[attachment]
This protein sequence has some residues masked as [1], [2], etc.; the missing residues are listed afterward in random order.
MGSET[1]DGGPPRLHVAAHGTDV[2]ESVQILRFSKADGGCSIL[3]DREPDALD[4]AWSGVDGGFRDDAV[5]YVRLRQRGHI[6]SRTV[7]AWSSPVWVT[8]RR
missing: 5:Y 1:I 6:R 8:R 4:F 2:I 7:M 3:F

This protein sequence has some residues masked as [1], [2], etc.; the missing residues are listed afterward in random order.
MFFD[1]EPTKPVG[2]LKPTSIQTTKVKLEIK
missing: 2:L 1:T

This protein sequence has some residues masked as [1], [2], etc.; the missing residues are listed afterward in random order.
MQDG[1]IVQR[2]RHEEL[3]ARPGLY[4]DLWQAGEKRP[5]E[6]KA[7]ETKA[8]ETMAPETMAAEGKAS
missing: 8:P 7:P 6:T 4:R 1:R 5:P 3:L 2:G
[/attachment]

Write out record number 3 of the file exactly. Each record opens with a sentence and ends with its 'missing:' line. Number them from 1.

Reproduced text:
This protein sequence has some residues masked as [1], [2], etc.; the missing residues are listed afterward in random order.
MQDG[1]IVQR[2]RHEEL[3]ARPGLY[4]DLWQAGEKRP[5]E[6]KA[7]ETKA[8]ETMAPETMAAEGKAS
missing: 8:P 7:P 6:T 4:R 1:R 5:P 3:L 2:G